Dealing with difficult people and conflict is hard, but it doesn’t have to be overwhelming. Whether at work with coworkers or at home with your family, learning to work through difficulties is a skill we all need for our own mental health and the mental health of others. We are in the middle of a 3 week series about the 3 crucial life skills our culture is void of today. Last week I covered the first one, being able to emotionally regulate yourself. If you haven’t had a chance to read it, I would suggest reading it first and then coming back to this one.
This week is the second crucial skill we need in order to manage difficulties in relationships or people who are hard to handle.
Communication can make or break relationships experiencing conflict. Good communication can put out small fires that could potentially turn enormous.
I have learned in my experience that everyone wants good communication, but many don’t know how.
When conflict arises, there are well meaning people who,
- Put their face in the sand an avoid conflict at all costs.
- Try to fix everything right away, sometimes making matters worse.
- Can’t express their honest feelings to those involved, but gossip to everyone else later about how they truly feel.
- Rampage everyone around by overreacting to the situation, often causing incredible harm.
None of these are helpful. We cannot avoid hard conversations and conflicts. We have to be brave to face them. HOW we face them is important. Here are three ways to manage conflict.
Before you respond, STOP. You don’t need to respond right away. In fact, responding right away doesn’t allow us to pause for perspective. In the heat of the moment we are guided by our emotions, not facts. Wait until you feel calm and have a good perspective regarding yourself, but also regarding the others involved before you initiate a conversation.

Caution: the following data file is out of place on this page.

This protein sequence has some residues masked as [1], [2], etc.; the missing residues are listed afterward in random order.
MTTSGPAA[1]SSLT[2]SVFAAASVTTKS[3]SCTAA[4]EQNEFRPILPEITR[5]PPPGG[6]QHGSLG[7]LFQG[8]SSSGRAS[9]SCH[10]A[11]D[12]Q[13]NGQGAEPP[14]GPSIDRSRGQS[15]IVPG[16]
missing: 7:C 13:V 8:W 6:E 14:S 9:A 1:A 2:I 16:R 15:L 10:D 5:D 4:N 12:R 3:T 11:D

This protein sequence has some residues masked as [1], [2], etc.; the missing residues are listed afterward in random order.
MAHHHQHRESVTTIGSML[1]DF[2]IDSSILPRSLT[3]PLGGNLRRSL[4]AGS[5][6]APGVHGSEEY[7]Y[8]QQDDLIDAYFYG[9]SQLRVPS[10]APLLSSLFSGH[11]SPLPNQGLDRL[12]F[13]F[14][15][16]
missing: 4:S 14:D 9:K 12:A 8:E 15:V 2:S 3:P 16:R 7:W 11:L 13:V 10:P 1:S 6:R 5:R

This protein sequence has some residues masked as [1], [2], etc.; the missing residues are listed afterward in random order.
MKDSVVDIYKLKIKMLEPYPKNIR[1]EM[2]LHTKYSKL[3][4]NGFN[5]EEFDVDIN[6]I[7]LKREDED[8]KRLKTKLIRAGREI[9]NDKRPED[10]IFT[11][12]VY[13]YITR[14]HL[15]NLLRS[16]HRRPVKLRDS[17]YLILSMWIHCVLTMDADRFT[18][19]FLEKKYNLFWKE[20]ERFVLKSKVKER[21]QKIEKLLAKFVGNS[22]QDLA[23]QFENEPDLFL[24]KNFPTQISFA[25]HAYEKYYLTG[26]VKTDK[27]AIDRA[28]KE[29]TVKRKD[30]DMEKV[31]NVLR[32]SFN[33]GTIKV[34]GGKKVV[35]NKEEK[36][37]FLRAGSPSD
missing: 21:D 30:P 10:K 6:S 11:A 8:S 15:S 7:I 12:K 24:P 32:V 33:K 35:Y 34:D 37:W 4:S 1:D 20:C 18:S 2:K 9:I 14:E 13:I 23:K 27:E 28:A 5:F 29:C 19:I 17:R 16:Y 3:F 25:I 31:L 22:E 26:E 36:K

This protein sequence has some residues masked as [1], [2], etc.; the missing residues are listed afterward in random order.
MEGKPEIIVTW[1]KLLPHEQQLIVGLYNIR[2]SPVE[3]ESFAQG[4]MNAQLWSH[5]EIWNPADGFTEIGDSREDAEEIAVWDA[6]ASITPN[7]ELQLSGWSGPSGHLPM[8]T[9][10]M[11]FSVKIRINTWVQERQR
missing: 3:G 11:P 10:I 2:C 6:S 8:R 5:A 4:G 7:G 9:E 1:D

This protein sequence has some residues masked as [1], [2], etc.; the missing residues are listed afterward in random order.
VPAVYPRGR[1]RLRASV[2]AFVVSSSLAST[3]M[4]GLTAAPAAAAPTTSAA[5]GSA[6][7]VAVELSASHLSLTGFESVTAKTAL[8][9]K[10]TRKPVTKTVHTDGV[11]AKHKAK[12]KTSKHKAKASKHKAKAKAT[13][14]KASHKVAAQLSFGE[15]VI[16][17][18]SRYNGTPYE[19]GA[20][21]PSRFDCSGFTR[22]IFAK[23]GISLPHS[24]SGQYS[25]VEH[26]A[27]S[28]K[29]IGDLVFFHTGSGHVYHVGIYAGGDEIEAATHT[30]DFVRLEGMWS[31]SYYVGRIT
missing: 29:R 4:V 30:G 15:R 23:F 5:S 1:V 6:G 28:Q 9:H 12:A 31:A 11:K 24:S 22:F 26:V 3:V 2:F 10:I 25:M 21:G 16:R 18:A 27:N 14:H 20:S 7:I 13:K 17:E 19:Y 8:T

If you can empathize with the other person and see the situation through their eyes, you’re probably ready to talk. If you can’t, you may need to wait a little longer.
Empathizing with the other person doesn’t mean you think they are right, it means you can see where they are coming from. When you can explain the situation to someone from their perspective, asking if that is the way they see it, you can most likely dispel the entire conflict right there. When I explain a conflict back to my son through how he may have seen it, it disarms him. It doesn’t mean he was right or wrong, I just created a space where he felt understood and more ready to talk without defence.
Before you speak, you need to get clear on a couple of things:
- what are you feeling?
- what do you need?
- what is your concern?
- what would help?
I love what Brene Brown says, “Clear is kind.” Don’t beat around the bush. State these three items as clearly and as kindly as you can. Being clear is important, but so is stating it kindly. Avoid attacking or assuming the motives of the other person. Approach them kindly and you’ll find they are more likely to be open to what you have to say and to come to a resolution.
It also wouldn’t be right to forget these simple common sense strategies in strategizing communication:
Never try to resolve a conflict over text or email.
Never engage in conflict resolution after work hours or if at home after 9:00pm. Emotions are higher at night.
Some problems can be solved just by the first two steps, other problems may take time and returning to stopping and strategizing as new things arise. Don’t give up when conflict takes time.
Sometimes solving the problem means walking away from it or the person for a time until the matter can be resolved. It’s only human that our emotions become too much for us in conflict. Time away may be needed.
At times, the problem may need a third party involved to see if they can navigate the disagreement towards peace.
And sometimes conflicts don’t get resolved and we have to close the chapter at a workplace or relationship in order for us to move forward for the sake of our own health. You know you are at this place when you have done all you can to Stop, Strategize and work towards Solutions with no luck.
Using this SOS method allows you to see your relationships thrive instead of allowing yourself to come bitter, angry, or someone who hides from conflict. It’s not a matter of “if” conflict will happen in your relationships, it’s “when”. The more you know how to navigate the hard waters of conflict with courage, the more resilient and free you will feel.
Next week I will be covering the third crucial skill we all need, but many struggle having.
Boundaries. I can’t wait for this one.
As a connection coach, I love helping workplaces, families and schools learn how to connect better. I can come to you with the seminar version of this blog post. Let me know if you and your team, family, or school are ready to learn how to create a healthy environment. I would love to help.
You can reach out to me here.